Opinion

Obama administration eyes backdoor Kyoto

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Chris Horner
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      Chris Horner

      Christopher C. Horner serves as a Senior Fellow at CEI. As an attorney in Washington, DC Horner has represented CEI as well as scientists and Members of the U.S. House and Senate on matters of environmental policy in the federal courts including the Supreme Court. He has written on numerous topics in publications ranging from law reviews to legal and industrial trade journals to print and online opinion pages, and is the author of two best-selling books: Red Hot Lies: How Global Warming Alarmists Use Threats, Fraud and Deception to Keep You Misinformed (Regnery, 2008) and The Politically Incorrect Guide to Global Warming and Environmentalism (Regnery, 2007), which spent half of 2007 on the New York Times bestseller list.

Sunday, as the Son-of-Copenhagen was about to kick off in Cancun to try and salvage a Kyoto II treaty, the Washington Post had yet another item, “Climate change talks face crucial test,” noting that the administration’s various ways of imposing global warming regulations include ignoring the Constitution’s treaty process — a process alternately described by champions of this approach as “broken,” as shown by the fact that Kyoto died in the Senate, or something never intended to apply to instruments as complex as Kyoto, once again proved by virtue of the fact that Kyoto died.

By this line of argument, you can see which document these people are more loyal to.

The following passage in the Post story is noteworthy:

However, U.S. special climate change envoy Todd Stern said the United States is standing firm on its pledge to reduce its emissions 17 percent from 2005 levels by 2020 even without domestic legislation having passed

In recent weeks, key officials have begun to question whether they can pursue a climate deal outside of the U.N. process if it sputters to a halt in Cancun, whether it’s through global groupings such as the Group of 20 or the Major Economies Forum on Energy and Climate, which brings together 17 major emitters for regular meetings.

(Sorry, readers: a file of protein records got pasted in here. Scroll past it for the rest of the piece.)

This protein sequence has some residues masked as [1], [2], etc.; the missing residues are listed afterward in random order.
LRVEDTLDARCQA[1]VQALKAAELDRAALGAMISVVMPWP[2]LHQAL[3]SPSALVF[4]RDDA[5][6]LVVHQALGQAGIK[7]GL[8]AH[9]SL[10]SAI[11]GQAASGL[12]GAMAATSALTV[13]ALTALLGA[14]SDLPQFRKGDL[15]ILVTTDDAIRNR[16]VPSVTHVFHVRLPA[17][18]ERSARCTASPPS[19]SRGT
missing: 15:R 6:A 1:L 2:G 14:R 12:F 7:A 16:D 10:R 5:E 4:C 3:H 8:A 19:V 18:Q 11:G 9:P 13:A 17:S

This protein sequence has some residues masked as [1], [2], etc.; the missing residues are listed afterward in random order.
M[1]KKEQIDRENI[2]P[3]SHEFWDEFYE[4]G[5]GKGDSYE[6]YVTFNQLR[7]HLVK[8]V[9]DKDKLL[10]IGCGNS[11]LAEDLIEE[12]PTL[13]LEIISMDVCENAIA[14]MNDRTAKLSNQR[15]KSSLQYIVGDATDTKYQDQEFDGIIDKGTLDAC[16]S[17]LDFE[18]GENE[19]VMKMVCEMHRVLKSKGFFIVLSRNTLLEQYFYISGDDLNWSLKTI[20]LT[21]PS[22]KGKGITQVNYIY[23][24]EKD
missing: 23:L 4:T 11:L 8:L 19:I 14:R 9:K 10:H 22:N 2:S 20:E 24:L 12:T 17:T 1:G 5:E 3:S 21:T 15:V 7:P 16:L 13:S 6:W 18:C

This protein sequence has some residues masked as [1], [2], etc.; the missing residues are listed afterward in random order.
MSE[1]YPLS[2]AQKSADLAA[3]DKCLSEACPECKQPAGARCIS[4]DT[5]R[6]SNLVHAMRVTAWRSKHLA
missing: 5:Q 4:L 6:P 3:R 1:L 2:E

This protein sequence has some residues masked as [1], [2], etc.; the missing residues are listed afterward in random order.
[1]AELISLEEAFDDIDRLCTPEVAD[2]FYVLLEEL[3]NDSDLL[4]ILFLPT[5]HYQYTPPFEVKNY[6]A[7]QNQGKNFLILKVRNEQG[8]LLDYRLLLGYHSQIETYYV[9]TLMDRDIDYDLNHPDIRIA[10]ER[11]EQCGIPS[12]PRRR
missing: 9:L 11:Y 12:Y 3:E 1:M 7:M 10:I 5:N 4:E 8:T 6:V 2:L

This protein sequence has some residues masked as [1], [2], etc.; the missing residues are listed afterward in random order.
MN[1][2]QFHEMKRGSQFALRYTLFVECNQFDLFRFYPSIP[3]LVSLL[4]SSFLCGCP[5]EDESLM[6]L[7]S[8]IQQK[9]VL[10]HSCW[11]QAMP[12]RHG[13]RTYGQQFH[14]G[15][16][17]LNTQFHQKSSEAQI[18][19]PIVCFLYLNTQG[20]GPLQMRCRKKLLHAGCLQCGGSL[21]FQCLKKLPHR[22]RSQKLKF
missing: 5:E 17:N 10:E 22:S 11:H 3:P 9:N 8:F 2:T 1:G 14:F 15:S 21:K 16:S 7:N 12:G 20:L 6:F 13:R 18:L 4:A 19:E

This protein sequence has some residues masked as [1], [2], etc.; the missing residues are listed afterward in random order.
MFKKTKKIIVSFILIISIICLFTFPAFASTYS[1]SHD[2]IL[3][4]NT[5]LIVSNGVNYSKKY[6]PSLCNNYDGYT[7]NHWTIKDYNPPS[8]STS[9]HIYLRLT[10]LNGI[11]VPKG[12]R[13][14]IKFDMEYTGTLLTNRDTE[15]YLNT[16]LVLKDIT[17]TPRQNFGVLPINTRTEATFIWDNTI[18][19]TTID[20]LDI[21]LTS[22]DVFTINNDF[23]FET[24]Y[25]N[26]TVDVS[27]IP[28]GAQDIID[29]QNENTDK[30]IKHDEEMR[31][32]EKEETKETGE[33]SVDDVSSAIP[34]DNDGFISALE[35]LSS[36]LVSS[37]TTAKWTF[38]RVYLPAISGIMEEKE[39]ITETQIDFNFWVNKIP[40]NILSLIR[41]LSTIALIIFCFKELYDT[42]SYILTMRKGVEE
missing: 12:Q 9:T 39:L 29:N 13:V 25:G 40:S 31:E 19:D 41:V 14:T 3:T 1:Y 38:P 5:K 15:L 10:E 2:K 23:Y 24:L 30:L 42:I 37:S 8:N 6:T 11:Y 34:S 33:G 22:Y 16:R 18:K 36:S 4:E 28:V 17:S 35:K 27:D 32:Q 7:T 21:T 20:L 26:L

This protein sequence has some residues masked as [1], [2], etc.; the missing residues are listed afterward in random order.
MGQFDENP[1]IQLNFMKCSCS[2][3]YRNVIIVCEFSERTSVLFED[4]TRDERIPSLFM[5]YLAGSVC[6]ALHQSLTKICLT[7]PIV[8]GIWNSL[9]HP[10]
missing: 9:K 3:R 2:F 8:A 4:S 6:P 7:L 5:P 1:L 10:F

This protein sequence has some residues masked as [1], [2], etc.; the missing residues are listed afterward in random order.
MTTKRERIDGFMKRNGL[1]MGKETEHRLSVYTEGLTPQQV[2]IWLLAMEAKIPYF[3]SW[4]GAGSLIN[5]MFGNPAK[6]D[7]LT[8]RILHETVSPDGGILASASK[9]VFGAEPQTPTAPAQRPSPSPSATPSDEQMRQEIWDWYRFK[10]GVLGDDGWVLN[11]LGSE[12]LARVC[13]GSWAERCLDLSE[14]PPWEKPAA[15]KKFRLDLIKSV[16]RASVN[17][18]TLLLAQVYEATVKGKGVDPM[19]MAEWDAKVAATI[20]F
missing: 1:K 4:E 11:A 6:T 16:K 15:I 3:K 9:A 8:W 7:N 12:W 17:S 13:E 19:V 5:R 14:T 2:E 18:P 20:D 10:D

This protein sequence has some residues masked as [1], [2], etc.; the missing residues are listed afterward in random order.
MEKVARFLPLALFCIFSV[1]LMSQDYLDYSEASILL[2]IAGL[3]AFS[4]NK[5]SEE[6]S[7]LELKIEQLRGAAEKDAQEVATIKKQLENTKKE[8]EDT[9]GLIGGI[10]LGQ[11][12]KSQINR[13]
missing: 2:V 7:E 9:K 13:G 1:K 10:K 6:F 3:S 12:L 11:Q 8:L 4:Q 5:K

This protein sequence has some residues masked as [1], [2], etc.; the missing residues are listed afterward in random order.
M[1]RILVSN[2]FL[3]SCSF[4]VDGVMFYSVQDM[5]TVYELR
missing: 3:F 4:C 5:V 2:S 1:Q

Jonathan Pershing, Stern’s deputy, told reporters Oct. 6, “The consequences of not having an agreement coming out of Cancun are things that we have to worry about. It doesn’t mean that things may not happen; it may mean that we don’t use this process exclusively as the way to move forward.

As Obama said after the electoral shellacking, “there are other ways to skin that cat.” With more journalists regularly employing the traditionally uncommon phrase that Obama is now “halfway through his term,” the clock to engineer the world the way the Obama administration wants does seem to be ticking.

What Stern and Pershing are hinting at is an “executive agreement” strategy. Among these instruments is something called a “Congressional-executive agreement,” which is a treaty that the political class agrees to not call a treaty. Think NAFTA, where Congress voted to, in effect, waive Article II, Section 2 “advice and consent,” vowing “fast-track” authority: a promise of an up-or-down, no amendment, no filibuster vote on whatever is negotiated and presented. The only opportunity to stop that pact is on the vote whether to grant fast-track.

Except that this is not a trade liberalization regime like NAFTA, but an energy rationing scheme that will provide direct wealth transfers from particular, new assessments on American industry and consumers. The drum-beat for this approach began in early 2008, with numerous publications advocating how the president could conclude bilateral agreements with foreign governments carrying the force of law yet never subjected to Congressional approval. If allowed, a web of these would effectively impose climate policy through the backdoor. I addressed this in some detail here and more fulsomely in an item for the Federalist Society’s Engage here.

Outside advocates are ratcheting up their advocacy of this yet again. We all know that Team Soros and other spokes in the wheel of “Big Left” are pushing an executive order strategy, particularly on the “climate” issue now that cap and trade is dead. Anyone who follows the EPA has seen rules in recent months that will shut down cement kilns and paper plants. Power plants are next. Credit Suisse expects 20% of coal-fired power capacity to be shut by 2015, which is when I suggested this would begin on page 1 of Power Grab. Others say it’s more likely to occur between 2018 and 2020. But announcements of plant closings could come as soon as the end of 2011.